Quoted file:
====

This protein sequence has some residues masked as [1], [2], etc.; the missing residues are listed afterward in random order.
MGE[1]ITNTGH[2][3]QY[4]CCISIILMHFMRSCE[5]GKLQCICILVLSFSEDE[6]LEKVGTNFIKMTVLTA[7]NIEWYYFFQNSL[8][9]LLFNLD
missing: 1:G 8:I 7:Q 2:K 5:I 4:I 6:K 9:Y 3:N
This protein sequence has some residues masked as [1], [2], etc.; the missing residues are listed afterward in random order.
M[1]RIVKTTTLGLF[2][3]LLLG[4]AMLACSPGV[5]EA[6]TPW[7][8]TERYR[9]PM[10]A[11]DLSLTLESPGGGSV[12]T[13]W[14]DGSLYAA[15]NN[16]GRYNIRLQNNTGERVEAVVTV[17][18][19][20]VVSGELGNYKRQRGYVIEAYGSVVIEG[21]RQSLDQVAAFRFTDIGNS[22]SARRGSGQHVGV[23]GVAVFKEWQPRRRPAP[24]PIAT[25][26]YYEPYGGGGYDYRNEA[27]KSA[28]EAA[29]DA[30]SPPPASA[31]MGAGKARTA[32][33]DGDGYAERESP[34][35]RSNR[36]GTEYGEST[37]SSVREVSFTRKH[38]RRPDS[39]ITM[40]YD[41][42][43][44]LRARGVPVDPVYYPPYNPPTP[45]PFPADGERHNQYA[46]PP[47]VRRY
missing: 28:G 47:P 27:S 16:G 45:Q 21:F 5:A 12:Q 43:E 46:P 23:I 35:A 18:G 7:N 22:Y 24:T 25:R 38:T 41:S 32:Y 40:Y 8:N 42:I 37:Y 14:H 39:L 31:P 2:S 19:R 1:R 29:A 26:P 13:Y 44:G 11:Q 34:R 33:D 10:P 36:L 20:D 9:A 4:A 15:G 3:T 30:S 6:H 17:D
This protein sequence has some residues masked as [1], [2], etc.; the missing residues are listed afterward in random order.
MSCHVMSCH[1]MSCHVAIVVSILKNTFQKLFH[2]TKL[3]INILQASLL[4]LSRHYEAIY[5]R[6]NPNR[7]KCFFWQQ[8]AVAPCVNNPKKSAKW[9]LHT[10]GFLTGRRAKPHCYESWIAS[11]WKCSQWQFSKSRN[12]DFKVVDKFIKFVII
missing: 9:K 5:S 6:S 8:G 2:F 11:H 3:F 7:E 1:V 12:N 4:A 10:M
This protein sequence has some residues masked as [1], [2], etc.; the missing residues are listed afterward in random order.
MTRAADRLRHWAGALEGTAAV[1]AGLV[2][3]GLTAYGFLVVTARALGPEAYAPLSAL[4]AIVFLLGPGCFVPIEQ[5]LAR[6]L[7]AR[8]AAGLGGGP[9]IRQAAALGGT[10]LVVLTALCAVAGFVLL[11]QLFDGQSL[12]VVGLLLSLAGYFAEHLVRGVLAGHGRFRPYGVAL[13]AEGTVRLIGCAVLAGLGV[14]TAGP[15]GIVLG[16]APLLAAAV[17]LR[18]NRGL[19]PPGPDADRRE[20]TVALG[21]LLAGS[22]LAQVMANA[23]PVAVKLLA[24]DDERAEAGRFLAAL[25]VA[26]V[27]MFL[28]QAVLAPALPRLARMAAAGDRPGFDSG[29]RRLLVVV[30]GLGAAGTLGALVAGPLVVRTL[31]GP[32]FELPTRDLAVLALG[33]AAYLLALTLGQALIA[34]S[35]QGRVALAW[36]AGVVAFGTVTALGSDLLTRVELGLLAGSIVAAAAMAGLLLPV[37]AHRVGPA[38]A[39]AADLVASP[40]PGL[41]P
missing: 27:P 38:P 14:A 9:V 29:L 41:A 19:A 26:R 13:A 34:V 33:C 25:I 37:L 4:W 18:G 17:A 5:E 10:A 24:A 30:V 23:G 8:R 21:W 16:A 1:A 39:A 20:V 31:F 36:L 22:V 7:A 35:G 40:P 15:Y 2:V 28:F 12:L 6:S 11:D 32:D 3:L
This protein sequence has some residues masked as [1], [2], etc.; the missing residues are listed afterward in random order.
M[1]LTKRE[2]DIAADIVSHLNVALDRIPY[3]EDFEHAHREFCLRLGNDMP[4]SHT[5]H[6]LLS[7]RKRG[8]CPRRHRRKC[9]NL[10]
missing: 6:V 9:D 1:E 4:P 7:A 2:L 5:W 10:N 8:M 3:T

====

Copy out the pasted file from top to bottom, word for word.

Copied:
This protein sequence has some residues masked as [1], [2], etc.; the missing residues are listed afterward in random order.
MGE[1]ITNTGH[2][3]QY[4]CCISIILMHFMRSCE[5]GKLQCICILVLSFSEDE[6]LEKVGTNFIKMTVLTA[7]NIEWYYFFQNSL[8][9]LLFNLD
missing: 1:G 8:I 7:Q 2:K 5:I 4:I 6:K 9:Y 3:N
This protein sequence has some residues masked as [1], [2], etc.; the missing residues are listed afterward in random order.
M[1]RIVKTTTLGLF[2][3]LLLG[4]AMLACSPGV[5]EA[6]TPW[7][8]TERYR[9]PM[10]A[11]DLSLTLESPGGGSV[12]T[13]W[14]DGSLYAA[15]NN[16]GRYNIRLQNNTGERVEAVVTV[17][18][19][20]VVSGELGNYKRQRGYVIEAYGSVVIEG[21]RQSLDQVAAFRFTDIGNS[22]SARRGSGQHVGV[23]GVAVFKEWQPRRRPAP[24]PIAT[25][26]YYEPYGGGGYDYRNEA[27]KSA[28]EAA[29]DA[30]SPPPASA[31]MGAGKARTA[32][33]DGDGYAERESP[34][35]RSNR[36]GTEYGEST[37]SSVREVSFTRKH[38]RRPDS[39]ITM[40]YD[41][42][43][44]LRARGVPVDPVYYPPYNPPTP[45]PFPADGERHNQYA[46]PP[47]VRRY
missing: 28:G 47:P 27:S 16:G 45:Q 21:F 5:A 12:Q 43:E 46:P 23:I 35:A 18:G 7:N 22:Y 24:T 25:R 38:T 41:S 32:Y 40:Y 8:N 42:I 37:Y 14:H 39:L 31:P 2:S 19:R 1:R 29:A 26:P 13:Y 44:G 11:Q 34:R 33:D 10:P 36:L 20:D 9:A 4:A 15:G 3:T 30:S 6:H 17:D
This protein sequence has some residues masked as [1], [2], etc.; the missing residues are listed afterward in random order.
MSCHVMSCH[1]MSCHVAIVVSILKNTFQKLFH[2]TKL[3]INILQASLL[4]LSRHYEAIY[5]R[6]NPNR[7]KCFFWQQ[8]AVAPCVNNPKKSAKW[9]LHT[10]GFLTGRRAKPHCYESWIAS[11]WKCSQWQFSKSRN[12]DFKVVDKFIKFVII
missing: 9:K 5:S 6:S 8:G 2:F 11:H 3:F 7:E 1:V 12:N 4:A 10:M
This protein sequence has some residues masked as [1], [2], etc.; the missing residues are listed afterward in random order.
MTRAADRLRHWAGALEGTAAV[1]AGLV[2][3]GLTAYGFLVVTARALGPEAYAPLSAL[4]AIVFLLGPGCFVPIEQ[5]LAR[6]L[7]AR[8]AAGLGGGP[9]IRQAAALGGT[10]LVVLTALCAVAGFVLL[11]QLFDGQSL[12]VVGLLLSLAGYFAEHLVRGVLAGHGRFRPYGVAL[13]AEGTVRLIGCAVLAGLGV[14]TAGP[15]GIVLG[16]APLLAAAV[17]LR[18]NRGL[19]PPGPDADRRE[20]TVALG[21]LLAGS[22]LAQVMANA[23]PVAVKLLA[24]DDERAEAGRFLAAL[25]VA[26]V[27]MFL[28]QAVLAPALPRLARMAAAGDRPGFDSG[29]RRLLVVV[30]GLGAAGTLGALVAGPLVVRTL[31]GP[32]FELPTRDLAVLALG[33]AAYLLALTLGQALIA[34]S[35]QGRVALAW[36]AGVVAFGTVTALGSDLLTRVELGLLAGSIVAAAAMAGLLLPV[37]AHRVGPA[38]A[39]AADLVASP[40]PGL[41]P
missing: 27:P 38:P 14:A 9:V 29:L 41:A 19:A 26:R 13:A 34:V 33:C 25:I 37:L 4:W 18:G 17:A 5:E 10:A 24:A 30:V 23:G 8:R 21:W 16:A 1:A 39:A 20:V 31:F 36:L 22:V 7:A 35:G 40:P 15:Y 2:V 28:F 12:L 6:S 11:D 32:D 3:L
This protein sequence has some residues masked as [1], [2], etc.; the missing residues are listed afterward in random order.
M[1]LTKRE[2]DIAADIVSHLNVALDRIPY[3]EDFEHAHREFCLRLGNDMP[4]SHT[5]H[6]LLS[7]RKRG[8]CPRRHRRKC[9]NL[10]
missing: 6:V 9:D 1:E 4:P 7:A 2:L 5:W 10:N 8:M 3:T